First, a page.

2. It isn’t just the police who have strange notions about the law. I just went to traffic court to contest a speeding ticket I received when passing another vehicle on a two lane road. Apparently, it is still speeding if you exceed the posted speed limit, even while passing. The radar got me just as I pulled back into my lane and the police cruiser was on coming (mobile radar). The judge mumbled something about if we let one off, we’ll have to … and his voice drained away. The cop said I didn’t say anything when he stopped me, concerning why I was speeding. Right. I just sat there, yeah. All I can hope is that there is such a thing as Karma and that a serial liar will collect enough of the bad stuff to eventually get what they have coming. I could see I wasn’t going to get anything, but I did learn the usual lesson, tickets are about revenue, period. Justice is a little bird…to paraphrase Mr. Spock. After watching a few minor criminal cases while waiting for the traffic offenses to be judged, I confirmed that you do not want to be in court, for anything, if you can possibly help it.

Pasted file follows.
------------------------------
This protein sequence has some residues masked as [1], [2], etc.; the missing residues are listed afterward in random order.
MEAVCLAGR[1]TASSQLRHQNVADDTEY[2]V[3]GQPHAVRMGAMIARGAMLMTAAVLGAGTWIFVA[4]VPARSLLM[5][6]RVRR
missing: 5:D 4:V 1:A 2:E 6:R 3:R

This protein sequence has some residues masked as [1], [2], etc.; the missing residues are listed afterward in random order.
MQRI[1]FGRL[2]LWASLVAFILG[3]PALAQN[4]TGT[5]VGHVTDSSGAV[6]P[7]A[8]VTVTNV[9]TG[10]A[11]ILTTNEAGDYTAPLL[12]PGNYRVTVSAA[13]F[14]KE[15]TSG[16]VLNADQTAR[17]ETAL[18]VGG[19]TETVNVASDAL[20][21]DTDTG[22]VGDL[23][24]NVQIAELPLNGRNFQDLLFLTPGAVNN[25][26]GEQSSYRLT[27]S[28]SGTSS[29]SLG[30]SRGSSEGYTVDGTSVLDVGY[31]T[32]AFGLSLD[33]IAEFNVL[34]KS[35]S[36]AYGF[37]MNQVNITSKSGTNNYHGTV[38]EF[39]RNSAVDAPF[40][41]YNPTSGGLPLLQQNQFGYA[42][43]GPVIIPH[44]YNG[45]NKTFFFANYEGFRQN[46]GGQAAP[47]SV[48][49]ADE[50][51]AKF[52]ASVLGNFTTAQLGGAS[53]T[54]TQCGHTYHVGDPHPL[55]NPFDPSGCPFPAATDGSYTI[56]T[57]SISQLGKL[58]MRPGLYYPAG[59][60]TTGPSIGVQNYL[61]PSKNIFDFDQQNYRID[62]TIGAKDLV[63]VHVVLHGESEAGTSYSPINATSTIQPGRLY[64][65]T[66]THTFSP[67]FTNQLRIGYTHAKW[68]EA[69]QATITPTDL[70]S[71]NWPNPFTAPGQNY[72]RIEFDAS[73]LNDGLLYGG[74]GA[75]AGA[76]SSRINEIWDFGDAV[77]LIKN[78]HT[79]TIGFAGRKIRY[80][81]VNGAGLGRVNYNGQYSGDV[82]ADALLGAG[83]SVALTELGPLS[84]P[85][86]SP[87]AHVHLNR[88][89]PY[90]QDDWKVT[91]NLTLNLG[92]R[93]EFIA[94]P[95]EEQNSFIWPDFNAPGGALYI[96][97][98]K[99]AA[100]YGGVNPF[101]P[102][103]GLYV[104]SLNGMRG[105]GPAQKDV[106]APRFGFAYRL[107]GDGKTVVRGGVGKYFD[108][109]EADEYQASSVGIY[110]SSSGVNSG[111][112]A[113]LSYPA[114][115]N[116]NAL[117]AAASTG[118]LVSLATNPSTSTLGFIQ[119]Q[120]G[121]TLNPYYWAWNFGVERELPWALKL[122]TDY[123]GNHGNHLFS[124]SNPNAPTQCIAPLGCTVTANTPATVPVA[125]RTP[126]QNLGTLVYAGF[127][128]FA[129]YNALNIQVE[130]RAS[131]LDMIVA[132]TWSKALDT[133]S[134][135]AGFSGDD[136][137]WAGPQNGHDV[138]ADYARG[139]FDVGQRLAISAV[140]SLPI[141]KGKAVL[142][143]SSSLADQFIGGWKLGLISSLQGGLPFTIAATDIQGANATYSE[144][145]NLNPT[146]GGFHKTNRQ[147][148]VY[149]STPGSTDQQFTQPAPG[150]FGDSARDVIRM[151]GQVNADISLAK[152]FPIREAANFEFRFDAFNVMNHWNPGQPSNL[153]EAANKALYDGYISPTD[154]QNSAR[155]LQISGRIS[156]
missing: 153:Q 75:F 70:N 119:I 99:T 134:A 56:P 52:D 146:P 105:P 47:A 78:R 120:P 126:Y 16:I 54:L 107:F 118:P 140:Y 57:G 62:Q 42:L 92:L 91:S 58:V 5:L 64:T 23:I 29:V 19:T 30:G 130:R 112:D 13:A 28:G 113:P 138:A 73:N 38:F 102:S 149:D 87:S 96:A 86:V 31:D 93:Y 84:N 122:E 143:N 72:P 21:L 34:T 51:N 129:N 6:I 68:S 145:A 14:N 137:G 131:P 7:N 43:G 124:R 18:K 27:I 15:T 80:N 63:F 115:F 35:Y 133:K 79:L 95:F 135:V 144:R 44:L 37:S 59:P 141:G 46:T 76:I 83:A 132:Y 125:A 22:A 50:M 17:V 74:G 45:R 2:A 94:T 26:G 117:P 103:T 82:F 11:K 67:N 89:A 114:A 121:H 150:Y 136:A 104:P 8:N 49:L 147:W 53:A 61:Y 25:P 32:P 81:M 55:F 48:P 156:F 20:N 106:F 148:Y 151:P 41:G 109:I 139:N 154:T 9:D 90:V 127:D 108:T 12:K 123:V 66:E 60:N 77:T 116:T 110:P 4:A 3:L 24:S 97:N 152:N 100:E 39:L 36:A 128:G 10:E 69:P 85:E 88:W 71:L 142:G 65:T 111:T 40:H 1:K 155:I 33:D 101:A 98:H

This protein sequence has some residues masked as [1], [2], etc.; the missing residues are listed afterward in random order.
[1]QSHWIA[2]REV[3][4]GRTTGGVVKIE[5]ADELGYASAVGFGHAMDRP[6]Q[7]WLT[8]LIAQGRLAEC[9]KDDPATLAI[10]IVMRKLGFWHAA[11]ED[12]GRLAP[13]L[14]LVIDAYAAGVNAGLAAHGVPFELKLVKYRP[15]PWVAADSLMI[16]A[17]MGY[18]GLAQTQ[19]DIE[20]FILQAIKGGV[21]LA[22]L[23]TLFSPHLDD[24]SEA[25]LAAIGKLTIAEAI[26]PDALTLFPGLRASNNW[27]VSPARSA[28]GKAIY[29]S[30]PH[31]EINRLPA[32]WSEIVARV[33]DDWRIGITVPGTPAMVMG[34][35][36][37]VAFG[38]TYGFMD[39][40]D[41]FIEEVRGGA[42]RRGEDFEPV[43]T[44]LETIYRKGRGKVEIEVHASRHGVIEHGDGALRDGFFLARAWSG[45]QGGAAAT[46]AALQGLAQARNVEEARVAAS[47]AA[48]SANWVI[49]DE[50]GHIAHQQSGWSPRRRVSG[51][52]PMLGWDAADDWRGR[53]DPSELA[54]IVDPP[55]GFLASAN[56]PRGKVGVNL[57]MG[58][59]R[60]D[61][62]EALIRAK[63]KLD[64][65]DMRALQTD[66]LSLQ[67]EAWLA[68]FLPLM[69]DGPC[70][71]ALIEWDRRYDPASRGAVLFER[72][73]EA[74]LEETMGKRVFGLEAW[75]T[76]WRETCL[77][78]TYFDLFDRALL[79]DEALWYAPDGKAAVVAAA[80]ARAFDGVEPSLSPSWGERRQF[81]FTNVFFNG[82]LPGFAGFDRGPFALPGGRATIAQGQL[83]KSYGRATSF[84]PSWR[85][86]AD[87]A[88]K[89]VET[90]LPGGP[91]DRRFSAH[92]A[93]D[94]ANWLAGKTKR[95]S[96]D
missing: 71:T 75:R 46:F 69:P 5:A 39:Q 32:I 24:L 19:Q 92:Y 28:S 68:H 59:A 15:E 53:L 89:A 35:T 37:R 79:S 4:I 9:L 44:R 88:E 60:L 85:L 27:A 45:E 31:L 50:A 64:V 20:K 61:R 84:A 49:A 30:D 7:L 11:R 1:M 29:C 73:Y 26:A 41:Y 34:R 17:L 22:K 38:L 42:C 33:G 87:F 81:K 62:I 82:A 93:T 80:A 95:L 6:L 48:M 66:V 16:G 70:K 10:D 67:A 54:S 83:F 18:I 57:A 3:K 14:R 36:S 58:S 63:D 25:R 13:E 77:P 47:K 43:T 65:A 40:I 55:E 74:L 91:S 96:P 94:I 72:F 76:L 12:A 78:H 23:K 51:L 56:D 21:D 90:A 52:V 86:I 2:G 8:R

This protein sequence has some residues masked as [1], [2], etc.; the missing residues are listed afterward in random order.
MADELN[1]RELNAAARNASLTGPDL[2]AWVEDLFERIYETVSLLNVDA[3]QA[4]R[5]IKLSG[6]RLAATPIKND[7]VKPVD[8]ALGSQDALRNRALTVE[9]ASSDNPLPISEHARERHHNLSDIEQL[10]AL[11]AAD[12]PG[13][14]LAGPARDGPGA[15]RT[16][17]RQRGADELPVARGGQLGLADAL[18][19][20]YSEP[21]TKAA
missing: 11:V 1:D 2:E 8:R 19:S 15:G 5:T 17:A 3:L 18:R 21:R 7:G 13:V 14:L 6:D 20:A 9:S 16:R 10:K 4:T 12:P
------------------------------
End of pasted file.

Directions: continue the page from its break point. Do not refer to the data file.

• Actually, there is very little case law to support or refuse the argument that you are not acting in accordance with law if you excede the posted speed limit while conducting a passing manuever on a two-lane road. There is a 1959 case from the Maine Supreme Court that upheld the speeding ticket under those circumstances. On the other hand, some states (Washington, for example) have specifically addressed the issue in their statutes by stating that you are allowed to exceed the posted limit by a reasonable amount in order to execute the passing maneuver.

    • As Joe Grine noted, it depends on the jurisdiction. Most states have “per se” speed limits, which means that traveling in excess of the posted limit is illegal, period, and there’s no defense for it. A few states have “prima facie” speed limits. This means that exceeding the posted limit is only strong evidence — enough to prove the case — that driver was going too fast. The driver can defeat the speeding ticket if he can prove that the speed he was traveling was reasonable and prudent. There are also a couple of “hybrid” states, where posted limits are “prima facie” but traveling, say, 70 in a 55 zone, is illegal per se (meaning there’s no defense for it).

    • What I wanted to say to the Judge was “You know and I know that everyone who passes on a two lane road exceeds the speed limit. That’s the real world. That’s where real people live. Whatever you say goes here, but just don’t dare to tell me it’s anything but bullshit!”. That’s what I kept to myself.